Thursday, October 8, 2009

American Express learns it's not good to get Joseph Jaffe mad

Those of us in the marketing business already knew that it's not a good idea to make Joseph Jaffe mad. He's one of those people who has all of the tools at his disposal to spread bad news about a brand (and good news), virally. If you want to see what I mean, check out the video above, which he, of course, posted to YouTube, posted to his Jaffe Juice blog, and has tweeted to his more than 13,000 followers. I'd be surprised if American Express hadn't noticed this by now.

Estee Lauder will beautify your lowly social networking profile pic

Someone told me recently that the wonderful world of retouching has come to high school graduation pictures, and I guess I shouldn't be surprised. Being retouched to a fare-thee-well is now in reach of everyone! Even your 16-year-old who doesn't need it!

So, in this era of Photoshopping for the masses, it shouldn't be surprising — but is nonetheless a great idea — that Estee Lauder is about to bring a similar thing to the lowly social networking profile picture, while promoting itself to boot. According to Ad Age, the cosmetics company is now offering free makeovers and photo shoots for Web site profile pictures in a select group of department stores, such as Bloomingdale's New York, that carry its brand. The only "cost" for those who do it is having an Estee Lauder logo in the background on the picture, which to me seems like a minimal bother given how expensive it is to hire a makeup artist and photographer all by yourself. The brand is promoting it on its Facebook page, though the pictures themselves can appear wherever women in Estee Lauder's 35 to 55 year old target roam online.

So, will there be retouching? A little. Estee Lauder spokesperson Tara Weisenberg described it as "minor." Damn.

Wednesday, October 7, 2009

Pssst ... Want to learn how to blog? I'll tell you how

As I slowly resurrect this little thing called Adverganza, thought I'd post about a course I'm teaching out in Westchester (New York, gang, not Pennsylvania), tomorrow night covering the basics of how to use social media tools such as blogs and Twitter. Is this stuff hard? Nah. But occasionally people think it is, so this course aims to walk people through enough of the ropes to feel comfortable dipping their toe into social media for themselves. Maybe, by the end, everyone will have even sent their first tweet. Here are the details:

When: Oct. 8, 7 p.m. to 9 p.m.
Where: The Bakery at Four Corners, 4668 Boston Post Road, Pelham Manor, NY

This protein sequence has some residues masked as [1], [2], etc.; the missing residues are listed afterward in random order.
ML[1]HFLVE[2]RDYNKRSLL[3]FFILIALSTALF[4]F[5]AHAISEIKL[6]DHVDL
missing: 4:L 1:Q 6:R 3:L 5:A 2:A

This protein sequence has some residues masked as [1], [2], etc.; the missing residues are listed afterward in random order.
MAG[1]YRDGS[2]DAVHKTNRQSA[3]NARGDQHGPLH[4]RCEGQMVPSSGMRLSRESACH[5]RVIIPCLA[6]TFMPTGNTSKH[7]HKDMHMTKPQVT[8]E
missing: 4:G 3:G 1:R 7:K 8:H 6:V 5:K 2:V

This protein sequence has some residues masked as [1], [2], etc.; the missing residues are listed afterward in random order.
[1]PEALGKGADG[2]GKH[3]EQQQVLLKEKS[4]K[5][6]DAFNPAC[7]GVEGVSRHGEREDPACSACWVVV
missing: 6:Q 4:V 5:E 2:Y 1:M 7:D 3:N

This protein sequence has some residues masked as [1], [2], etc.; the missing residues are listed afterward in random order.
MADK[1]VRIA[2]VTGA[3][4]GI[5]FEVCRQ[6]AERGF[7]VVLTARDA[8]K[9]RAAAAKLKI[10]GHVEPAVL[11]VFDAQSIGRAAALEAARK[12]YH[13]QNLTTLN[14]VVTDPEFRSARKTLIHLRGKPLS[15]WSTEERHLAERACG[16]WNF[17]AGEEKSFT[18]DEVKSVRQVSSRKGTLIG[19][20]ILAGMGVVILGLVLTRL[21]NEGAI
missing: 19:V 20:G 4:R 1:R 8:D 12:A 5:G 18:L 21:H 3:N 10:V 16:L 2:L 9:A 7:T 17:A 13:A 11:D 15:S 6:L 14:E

Price: $20 (wine will be served, but drunk blogging is strictly prohibited)

To register, go to this link and scroll down to the course titled, "Blogging Boot Camp and Twitter Too ... " or contact Lynda LaMonte Garmong at

Thanks all. Now back to coverage of advertising.

Monday, October 5, 2009

ANDYs Randy for Crowdsourcing Jury

So, I'm reading tonight about the decision by ANDY Award co-chairs Ty Montague and Michael Lebowitz (JWT and Big Spaceship, respectively) to crowdsource the jury, actually a kind of obvious step when you think of where things are headed -- to one big crowdsourcing of everything, from advertising ideas to what to have for lunch. So what the hell, go to and cast your votes.

Among other things, what the duo is hoping for is: "a more accurate, fair snapshot of what has been done in the past year," according to Montague. I'm not sure about that. I stuffed my ballot box with AKQA's Rei Inamoto, because he has such a cool name; John Jay to fill the Wieden + Kennedy requirement; Simon Waterfall, because he just left his agency and doesn't have much to do; Ogilvy's Lars Bastholm because he's Lars Bastholm; and Jimmy Wales because if he ever sat for an advertising awards show I'd plotz.

The story about all this in Adweek of course led some advertising types to speculate about creative directors at big agencies getting their minions to vote early and often, thus skewing the jury, and ultimately, of course, the awards. Ah the cynicism.C'mon, I checked the site out and you can only vote once ... per day.

It occurred to me that what Montague and Lebowitz really ought to do is eliminate the jury entirely and just crowdsource the entire show. You know, cut out the middleman.